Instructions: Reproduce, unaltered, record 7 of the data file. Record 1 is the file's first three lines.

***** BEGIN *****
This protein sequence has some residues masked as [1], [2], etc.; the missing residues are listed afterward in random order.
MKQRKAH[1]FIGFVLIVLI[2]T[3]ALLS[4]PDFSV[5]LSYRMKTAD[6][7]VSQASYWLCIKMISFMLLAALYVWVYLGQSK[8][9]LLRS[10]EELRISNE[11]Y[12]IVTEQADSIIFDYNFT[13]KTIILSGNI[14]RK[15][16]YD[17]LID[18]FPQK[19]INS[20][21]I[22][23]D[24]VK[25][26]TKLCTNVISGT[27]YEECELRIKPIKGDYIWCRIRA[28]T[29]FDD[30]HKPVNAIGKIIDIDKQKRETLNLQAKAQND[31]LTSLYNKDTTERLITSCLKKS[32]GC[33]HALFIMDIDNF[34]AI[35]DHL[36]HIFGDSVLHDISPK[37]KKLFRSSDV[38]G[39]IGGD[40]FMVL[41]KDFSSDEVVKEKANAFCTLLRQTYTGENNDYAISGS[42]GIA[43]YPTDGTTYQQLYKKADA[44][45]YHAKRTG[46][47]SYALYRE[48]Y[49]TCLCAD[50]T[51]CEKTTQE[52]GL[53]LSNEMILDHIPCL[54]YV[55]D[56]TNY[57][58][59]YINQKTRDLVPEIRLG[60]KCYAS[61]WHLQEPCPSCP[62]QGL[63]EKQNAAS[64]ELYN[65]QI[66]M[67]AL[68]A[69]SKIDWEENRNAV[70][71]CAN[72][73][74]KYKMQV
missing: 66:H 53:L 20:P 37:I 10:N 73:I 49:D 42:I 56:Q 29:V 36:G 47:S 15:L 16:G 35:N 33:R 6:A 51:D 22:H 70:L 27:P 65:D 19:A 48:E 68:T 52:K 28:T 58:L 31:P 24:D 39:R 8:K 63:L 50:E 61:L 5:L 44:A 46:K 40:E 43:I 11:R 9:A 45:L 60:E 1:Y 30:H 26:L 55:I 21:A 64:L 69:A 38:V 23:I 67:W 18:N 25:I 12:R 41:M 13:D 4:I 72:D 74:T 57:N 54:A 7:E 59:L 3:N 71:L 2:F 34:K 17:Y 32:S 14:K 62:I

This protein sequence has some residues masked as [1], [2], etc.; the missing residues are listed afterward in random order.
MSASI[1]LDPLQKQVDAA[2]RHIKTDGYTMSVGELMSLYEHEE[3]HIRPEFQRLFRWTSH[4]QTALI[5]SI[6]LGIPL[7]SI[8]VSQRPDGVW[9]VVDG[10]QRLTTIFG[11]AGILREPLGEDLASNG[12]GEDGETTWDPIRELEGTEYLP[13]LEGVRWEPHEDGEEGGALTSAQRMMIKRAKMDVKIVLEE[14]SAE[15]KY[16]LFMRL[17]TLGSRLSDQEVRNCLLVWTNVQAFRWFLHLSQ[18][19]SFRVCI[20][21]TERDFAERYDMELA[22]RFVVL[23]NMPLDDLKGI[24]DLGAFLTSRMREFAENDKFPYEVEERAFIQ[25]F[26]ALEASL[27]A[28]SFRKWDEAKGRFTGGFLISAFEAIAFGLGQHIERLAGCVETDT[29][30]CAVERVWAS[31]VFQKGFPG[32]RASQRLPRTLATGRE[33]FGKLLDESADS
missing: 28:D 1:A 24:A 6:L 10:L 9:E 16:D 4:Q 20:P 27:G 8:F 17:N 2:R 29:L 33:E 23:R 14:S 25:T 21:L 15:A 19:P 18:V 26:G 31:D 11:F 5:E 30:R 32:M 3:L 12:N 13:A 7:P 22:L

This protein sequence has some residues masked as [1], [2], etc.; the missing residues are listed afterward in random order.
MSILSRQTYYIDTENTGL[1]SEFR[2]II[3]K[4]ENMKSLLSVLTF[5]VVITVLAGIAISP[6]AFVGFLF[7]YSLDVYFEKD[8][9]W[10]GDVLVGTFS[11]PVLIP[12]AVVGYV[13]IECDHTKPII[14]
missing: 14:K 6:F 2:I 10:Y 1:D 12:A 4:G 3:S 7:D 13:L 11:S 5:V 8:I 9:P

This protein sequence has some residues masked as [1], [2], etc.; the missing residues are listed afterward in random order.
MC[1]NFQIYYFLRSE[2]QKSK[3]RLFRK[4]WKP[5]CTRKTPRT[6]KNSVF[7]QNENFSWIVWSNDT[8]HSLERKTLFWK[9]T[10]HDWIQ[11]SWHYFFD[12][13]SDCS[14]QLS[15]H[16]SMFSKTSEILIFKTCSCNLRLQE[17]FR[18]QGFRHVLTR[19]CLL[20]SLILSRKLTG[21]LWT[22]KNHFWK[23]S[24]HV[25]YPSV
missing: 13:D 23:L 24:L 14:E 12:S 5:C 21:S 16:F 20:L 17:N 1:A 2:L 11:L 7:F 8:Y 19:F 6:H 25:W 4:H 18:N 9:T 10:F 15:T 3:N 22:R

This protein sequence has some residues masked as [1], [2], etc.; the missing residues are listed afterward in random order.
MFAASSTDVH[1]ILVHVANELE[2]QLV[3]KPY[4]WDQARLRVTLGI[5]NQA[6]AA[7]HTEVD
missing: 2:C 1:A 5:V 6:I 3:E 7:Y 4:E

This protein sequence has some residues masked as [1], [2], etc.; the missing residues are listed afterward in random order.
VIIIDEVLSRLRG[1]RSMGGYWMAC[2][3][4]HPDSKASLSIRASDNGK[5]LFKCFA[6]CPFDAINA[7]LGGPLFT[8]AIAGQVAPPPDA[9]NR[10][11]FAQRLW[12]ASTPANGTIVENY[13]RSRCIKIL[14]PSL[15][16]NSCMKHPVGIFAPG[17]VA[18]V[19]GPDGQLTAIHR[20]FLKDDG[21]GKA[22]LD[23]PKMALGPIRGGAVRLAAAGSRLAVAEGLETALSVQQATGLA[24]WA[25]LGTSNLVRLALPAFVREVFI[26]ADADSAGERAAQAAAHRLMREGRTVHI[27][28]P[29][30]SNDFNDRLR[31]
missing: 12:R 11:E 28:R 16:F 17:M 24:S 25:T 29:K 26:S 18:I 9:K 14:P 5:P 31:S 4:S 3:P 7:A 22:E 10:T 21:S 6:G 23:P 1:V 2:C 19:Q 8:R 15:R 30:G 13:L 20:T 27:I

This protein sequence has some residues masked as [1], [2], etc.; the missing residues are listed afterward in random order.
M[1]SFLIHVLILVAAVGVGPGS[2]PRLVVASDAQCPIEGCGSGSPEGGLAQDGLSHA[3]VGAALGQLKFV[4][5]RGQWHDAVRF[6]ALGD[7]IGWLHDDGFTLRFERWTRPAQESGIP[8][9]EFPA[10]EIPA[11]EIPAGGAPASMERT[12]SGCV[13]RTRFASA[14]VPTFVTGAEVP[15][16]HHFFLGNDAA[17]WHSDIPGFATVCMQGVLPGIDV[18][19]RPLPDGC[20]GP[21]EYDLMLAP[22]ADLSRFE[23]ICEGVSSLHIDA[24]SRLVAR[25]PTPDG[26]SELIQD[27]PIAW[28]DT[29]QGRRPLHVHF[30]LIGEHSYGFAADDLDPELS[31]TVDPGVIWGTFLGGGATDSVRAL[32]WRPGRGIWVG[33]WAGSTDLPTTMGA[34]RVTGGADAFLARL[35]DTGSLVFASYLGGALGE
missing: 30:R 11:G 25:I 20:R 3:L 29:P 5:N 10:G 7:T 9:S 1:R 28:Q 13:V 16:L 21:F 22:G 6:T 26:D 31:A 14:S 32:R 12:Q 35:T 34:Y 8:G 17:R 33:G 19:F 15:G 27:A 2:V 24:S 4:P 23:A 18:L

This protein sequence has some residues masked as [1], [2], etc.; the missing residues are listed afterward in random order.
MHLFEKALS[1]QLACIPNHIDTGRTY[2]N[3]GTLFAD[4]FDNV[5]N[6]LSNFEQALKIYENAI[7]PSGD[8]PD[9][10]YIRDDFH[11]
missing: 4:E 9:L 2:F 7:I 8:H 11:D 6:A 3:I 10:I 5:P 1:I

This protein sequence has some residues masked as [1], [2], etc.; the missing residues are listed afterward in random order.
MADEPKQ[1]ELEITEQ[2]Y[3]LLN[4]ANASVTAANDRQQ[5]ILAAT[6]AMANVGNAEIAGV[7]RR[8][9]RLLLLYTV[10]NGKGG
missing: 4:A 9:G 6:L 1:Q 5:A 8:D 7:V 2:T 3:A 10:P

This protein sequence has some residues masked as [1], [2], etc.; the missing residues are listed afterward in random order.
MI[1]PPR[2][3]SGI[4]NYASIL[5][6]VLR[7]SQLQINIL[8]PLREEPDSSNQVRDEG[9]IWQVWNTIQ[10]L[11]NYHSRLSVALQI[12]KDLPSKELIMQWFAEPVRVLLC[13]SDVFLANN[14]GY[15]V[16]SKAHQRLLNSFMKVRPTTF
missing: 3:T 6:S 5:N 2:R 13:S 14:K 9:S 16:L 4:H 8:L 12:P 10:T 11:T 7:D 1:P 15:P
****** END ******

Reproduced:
This protein sequence has some residues masked as [1], [2], etc.; the missing residues are listed afterward in random order.
M[1]SFLIHVLILVAAVGVGPGS[2]PRLVVASDAQCPIEGCGSGSPEGGLAQDGLSHA[3]VGAALGQLKFV[4][5]RGQWHDAVRF[6]ALGD[7]IGWLHDDGFTLRFERWTRPAQESGIP[8][9]EFPA[10]EIPA[11]EIPAGGAPASMERT[12]SGCV[13]RTRFASA[14]VPTFVTGAEVP[15][16]HHFFLGNDAA[17]WHSDIPGFATVCMQGVLPGIDV[18][19]RPLPDGC[20]GP[21]EYDLMLAP[22]ADLSRFE[23]ICEGVSSLHIDA[24]SRLVAR[25]PTPDG[26]SELIQD[27]PIAW[28]DT[29]QGRRPLHVHF[30]LIGEHSYGFAADDLDPELS[31]TVDPGVIWGTFLGGGATDSVRAL[32]WRPGRGIWVG[33]WAGSTDLPTTMGA[34]RVTGGADAFLARL[35]DTGSLVFASYLGGALGE
missing: 30:R 11:G 25:I 20:R 3:L 29:P 5:N 10:G 7:T 9:S 1:R 28:Q 13:V 16:L 21:F 22:G 6:T 26:D 31:A 14:S 32:R 12:Q 35:T 34:Y 8:G 17:R 33:G 19:F 15:G 27:A 2:V 24:S 4:P 23:A 18:L